In the document attached is a chart that shows the distribution of Ascaris, Trichuris and hookworms worldwide. Also in the table where the total infection results are reported there is a column, that specifies the endemic regions of each species. So by knowing this information people can know if they are in risk of a parasitic infection.

Two different helminth species in the same host do not interfere with their lifecycle so it is not considered that they compete.

I am glad to provide you with photos, but no, it is not me in the picture she is Dr. Blanca Jimenez. Thank you very much for uploading our photos.

Regards,
Cati.
Water Treatment and Reuse Team, UNAM
Instituto de Ingeniería (Engineering Institute)
Universidad Nacional Autónoma de México, Mexico City.

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  • Elisabeth
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  • I'm passionate about SuSanA's role in the WASH sector since about 2005. I'm a freelance consultant since 2012 (former roles: program manager, lecturer, process engineer for wastewater treatment plants)
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Re: Software to identify and quantify pathogenic helminth eggs (University Universidad Nacional Autónoma de México (UNAM), Mexico)

Dear Cati,

OK, now it's clearer, thanks a lot. So we are talking about 3.5 billion infections with helminths, not 3.5 billion infected people.
If we assume that a person has 1-2 types of helminths at a given time (so say: 1.5), then we could estimate that 2.33 billion people are infected with helminths worldwide (=3.5 divided by 1.5).

This matches quite well with the two estimates given in the Wikipedia article about helminthiasis of 1.5 - 2 billion people
( en.wikipedia.org/wiki/Helminthiasis#Infection_estimates )


And I have a comment to make about the graph that you had attached, i.e. this one:



Once again, India sticks out like a sore thumb above all other countries! I thought at first, yes that's because the population in India is so huge. But then I realised that the values on the y-axis have already been adjusted per inhabitant (or per 10^5 inhabitants to be precise)! So this is really bad for India.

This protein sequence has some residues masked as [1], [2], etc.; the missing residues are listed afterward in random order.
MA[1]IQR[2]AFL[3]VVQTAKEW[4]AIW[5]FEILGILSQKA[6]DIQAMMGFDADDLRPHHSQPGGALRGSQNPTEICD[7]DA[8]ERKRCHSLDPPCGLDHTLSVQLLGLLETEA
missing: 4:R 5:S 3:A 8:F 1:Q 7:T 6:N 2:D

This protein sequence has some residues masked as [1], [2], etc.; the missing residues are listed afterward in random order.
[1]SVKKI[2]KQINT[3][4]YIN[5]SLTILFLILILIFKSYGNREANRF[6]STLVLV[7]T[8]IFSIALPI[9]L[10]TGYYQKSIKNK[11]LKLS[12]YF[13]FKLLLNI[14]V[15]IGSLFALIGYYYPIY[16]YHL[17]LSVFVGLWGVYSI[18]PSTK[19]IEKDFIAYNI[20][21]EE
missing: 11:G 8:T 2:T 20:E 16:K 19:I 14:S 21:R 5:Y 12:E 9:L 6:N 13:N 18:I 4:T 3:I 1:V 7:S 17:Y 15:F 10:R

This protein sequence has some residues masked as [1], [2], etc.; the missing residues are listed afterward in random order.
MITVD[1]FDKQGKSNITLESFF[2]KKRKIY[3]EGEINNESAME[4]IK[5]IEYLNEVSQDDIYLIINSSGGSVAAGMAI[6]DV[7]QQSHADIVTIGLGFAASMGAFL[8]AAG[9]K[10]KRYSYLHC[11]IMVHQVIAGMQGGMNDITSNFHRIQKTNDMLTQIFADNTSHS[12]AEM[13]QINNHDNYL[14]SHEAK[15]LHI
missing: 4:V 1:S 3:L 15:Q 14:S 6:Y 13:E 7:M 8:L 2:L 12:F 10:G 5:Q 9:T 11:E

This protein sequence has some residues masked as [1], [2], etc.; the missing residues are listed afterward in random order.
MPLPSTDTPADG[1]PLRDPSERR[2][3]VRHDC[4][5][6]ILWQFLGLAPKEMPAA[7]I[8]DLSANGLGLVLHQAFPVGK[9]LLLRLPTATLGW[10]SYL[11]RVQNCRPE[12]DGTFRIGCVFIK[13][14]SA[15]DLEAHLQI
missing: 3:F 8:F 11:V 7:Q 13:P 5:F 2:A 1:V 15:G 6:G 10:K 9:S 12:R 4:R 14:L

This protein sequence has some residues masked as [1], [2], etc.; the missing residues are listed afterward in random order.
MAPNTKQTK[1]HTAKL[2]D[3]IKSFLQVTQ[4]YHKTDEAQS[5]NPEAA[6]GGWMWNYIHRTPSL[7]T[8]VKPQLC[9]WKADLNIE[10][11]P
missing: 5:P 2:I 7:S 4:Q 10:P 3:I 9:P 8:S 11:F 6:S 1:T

Another observation is that hookworms are more prevalent than the other two worm species. I always thought that Ascaris is the main helminth species worldwide? Or is it just that in sanitation literature it is used so much as a "model" for all helminths and this has skewed my impression of its importance?

I actually had to double check what hookworms are. Of course I went to our trusted Wikipedia pages (which I have been working on improving together with James and Cati).
See:
en.wikipedia.org/wiki/Hookworm

Hookworms is actually a summary term for three individual species:

Three species of hookworms commonly infect humans: Ancylostoma duodenale, Necator americanus and Strongyloides stercoralis


If you feel lost with all these types of worms (and there are actually thousands of different types! Mind boggling), then do take a look at the improved Wikipedia page here:

en.wikipedia.org/wiki/Helminthiasis#Most_common

or here:

en.wikipedia.org/wiki/Helminthiasis#Neglected_tropical_diseases

This is stuff that I recently added to Wikipedia. If anyone spots any mistake, please tell me or edit the page yourself, please.

And I recently had a small break-through in my hunt for photos of helminthiasis: I got permission to use this image (which is from South Africa) in a Wikipedia page:



The photo caption says: This piece of intestine, blocked by worms, was surgically removed from a 3-year-old boy at Red Cross Children’s Hospital. The child survived, but no child should be subjected to such an easily preventable condition. Photo: Allen Jefthas

I am still looking for more (clinical) photos. If 2 billion people are infected with worms, there have to be more clinical photos around somewhere on someone's PC...

Regards,
Elisabeth
Head moderator of this Discussion Forum
(with financial support from WSSCC, now SHF)

Dr. Elisabeth von Muench
Independent consultant located in Brisbane, Australia
This email address is being protected from spambots. You need JavaScript enabled to view it.
Twitter: @EvMuench
Founder of WikiProject Sanitation: en.wikipedia.org/wiki/Wikipedia:WikiProject_Sanitation
My Wikipedia user profile: en.wikipedia.org/wiki/User:EMsmile